“I want to make the world a better place,” Debbie said. “I’m young. I work for a huge multi-national company. But I don’t believe in the company and I don’t believe in my work. I get paid $20 an hour to bring people coffee and water all day. I have a bartending gig on weekends. I want to do something that matters. Maybe improve our food system, for instance. I hate how people eat. I want more people to have better access to high-quality food.”
“That sounds like a noble goal,” I said. “How do you get there from where you are now?”
“I don’t know,” Debbie said. “It seems impossible. I have $80,000 in student loans but they’re in deferral. I don’t have to pay anything on them, but they still accumulate $600 in interest every month. How can I ever hope to catch up?”
“Yeah, that’s rough,” I said. “I used to be in a similar position. Twenty years ago, I had over $35,000 in credit card and consumer debt. That’s not the same as your $80,000, but it’d probably be equivalent to about $50,000 today. I carried that debt for a long time, just treading water, never getting ahead. I felt like I’d never get it paid off.”
“But you did it?”
“I did,” I said. “I did it by creating a gap between my earning and spending. Fundamentally, there are only two things you can do to improve your situation. You can make more money or you can spend less. Ideally, you’d do both. You want as wide a gap as possible between what you earn and what you spend. Right now, it sounds as if you don’t have a gap. You have a deficit.”
Debbie nodded. I slurped down some noodles.
Two Familiar Foes
“How much is your rent?” I asked.
She looked sheepish. “I pay $1200 for an apartment in northeast Portland,” she said. She gave an address near where I lived after my divorce. “I know I should have roommates but I don’t. I don’t want the complications.”
“And what’s your take-home pay?”
“Just over $2000 per month,” Debbie said.
“Yeah, your rent is pretty high,” I said. “I mean, it’s not high compared to other places in Portland — it seems about average — but it’s high compared to your income. Nearly 60% of what you earn is going to housing. That’s a lot! The average American spends about one-third of their take-home pay on housing. So, that’s a great place to try to cut costs. Maybe not right now, but over the long term.”
“I like where I live,” Debbie said, prying open a mussel.
“You might want to consider roommates,” I said. “Aside from your housing costs, it doesn’t sound like the rest of your spending is outrageous. Honestly, if I were you, I’d try to find ways to boost your income. Especially since you hate your job.”
“I know,” Debbie said. “I’ve thought about that. I have a marketing degree that I’m not using. My current company offered to give me a raise and a promotion, but I turned it down. I would have been doing work that I hate even more. It would be difficult for me to be in a position where I had to represent a company I don’t like.”
“Why don’t you quit?” I asked.
“I did once,” she said. “But then I went back right away. I was scared to apply for new work. I don’t have much self-confidence. I mean, I’m 31 and have a marketing degree, but I don’t have any experience. Who would hire me?”
“I get the lack of self-confidence,” I said. “I totally get it. I struggle with that every day.”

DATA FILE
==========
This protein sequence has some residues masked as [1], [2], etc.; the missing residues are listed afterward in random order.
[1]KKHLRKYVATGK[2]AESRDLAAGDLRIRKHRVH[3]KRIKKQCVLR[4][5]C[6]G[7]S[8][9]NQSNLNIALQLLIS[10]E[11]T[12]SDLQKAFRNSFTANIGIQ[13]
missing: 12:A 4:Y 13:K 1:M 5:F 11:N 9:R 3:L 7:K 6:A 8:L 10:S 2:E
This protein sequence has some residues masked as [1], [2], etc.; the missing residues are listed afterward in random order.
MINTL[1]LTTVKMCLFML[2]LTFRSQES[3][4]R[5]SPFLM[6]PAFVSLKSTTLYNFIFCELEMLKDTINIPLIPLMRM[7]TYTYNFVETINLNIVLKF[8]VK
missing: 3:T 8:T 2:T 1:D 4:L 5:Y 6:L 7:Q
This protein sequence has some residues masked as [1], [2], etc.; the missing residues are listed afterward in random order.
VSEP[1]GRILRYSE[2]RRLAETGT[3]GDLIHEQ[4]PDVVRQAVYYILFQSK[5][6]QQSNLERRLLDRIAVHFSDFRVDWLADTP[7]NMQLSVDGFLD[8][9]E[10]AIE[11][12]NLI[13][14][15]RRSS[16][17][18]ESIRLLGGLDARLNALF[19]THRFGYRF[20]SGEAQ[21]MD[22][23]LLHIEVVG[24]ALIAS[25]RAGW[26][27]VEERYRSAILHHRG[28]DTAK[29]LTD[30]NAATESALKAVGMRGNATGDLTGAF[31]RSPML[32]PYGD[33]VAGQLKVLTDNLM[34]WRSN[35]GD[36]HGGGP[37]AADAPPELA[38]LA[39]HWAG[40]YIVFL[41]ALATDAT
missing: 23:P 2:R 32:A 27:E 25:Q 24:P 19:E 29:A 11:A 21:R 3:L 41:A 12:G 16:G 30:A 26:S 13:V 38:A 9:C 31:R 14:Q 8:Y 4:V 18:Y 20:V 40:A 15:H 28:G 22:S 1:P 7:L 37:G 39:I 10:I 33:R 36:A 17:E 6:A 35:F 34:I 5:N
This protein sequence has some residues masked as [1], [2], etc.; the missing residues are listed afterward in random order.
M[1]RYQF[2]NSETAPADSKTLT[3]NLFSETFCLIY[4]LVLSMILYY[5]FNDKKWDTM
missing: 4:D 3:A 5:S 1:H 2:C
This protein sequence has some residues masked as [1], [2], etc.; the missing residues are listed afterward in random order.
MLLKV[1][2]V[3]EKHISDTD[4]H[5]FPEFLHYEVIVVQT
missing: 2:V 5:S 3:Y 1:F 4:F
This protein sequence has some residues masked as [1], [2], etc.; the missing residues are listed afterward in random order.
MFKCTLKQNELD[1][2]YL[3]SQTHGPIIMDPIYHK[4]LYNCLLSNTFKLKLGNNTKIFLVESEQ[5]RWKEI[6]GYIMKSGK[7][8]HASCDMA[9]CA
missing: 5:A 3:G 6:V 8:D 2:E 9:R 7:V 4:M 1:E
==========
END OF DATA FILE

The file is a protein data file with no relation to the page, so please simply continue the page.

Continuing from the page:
“You do?” Debbie said. She seemed surprised.
“Yes,” I said. “Every day. Even today, I’ve been dragging around with my head full of negative self-talk. But here’s the thing: I’ve learned to just do the stuff that scares me anyhow.”
The Importance of Action
For some reason, our conversation turned to running. Debbie wants to run a marathon in two months, but she doesn’t feel ready. “Have you run a marathon before?” she asked.
“I haven’t run a marathon,” I said, “but I’ve walked one. Ten years ago, when I was fifty pounds heavier, I trained to run the Portland Marathon, but I got hurt. Instead, when the time came, I walked the entire thing.” I paused and pointed at my feet. “And I walked it in these hiking boots!”
“For real?” she said.
“Yes,” I said. “Looking back, it was goofy. But I really wanted to complete the marathon, so for some reason I decided the best way to do it was just to have fun. Since I was too hurt to run, I walked in street clothes, as if I were out for a hike.”
“Anyhow, this kind of ties back to you looking for work. I could have easily decided to not do the marathon since I was injured. I could have given up. Instead, I found a way to do it. I know that applying for jobs sucks. I know you’re worried about rejection. But I think you should do it anyhow. Accept the fact that you’re going to get rejected. Screw it. Apply anyhow, and look at the whole thing as practice. Tell yourself that even if you don’t find a better job, you’ll be getting experience with interviews and the hiring process.”
I took one last bite of my pasta. “Really,” I said, “it’s all about taking action. Even if you’re scared.”
I told Debbie about my friend Mike. Mike is a software engineer who is happy in his high-paying job. All the same, once or twice each year he takes time off work to interview with other companies. He’s not actively seeking to leave his job, but he wants to stay sharp. He wants to see what other opportunities are out there. He wants to get practice interviewing.
Obviously, Debbie is in a different situation, but I think she can apply the same principles: Actively apply for other work. View the experience as an exercise, not a necessity. When she doesn’t get a job, she should follow up to find out why not.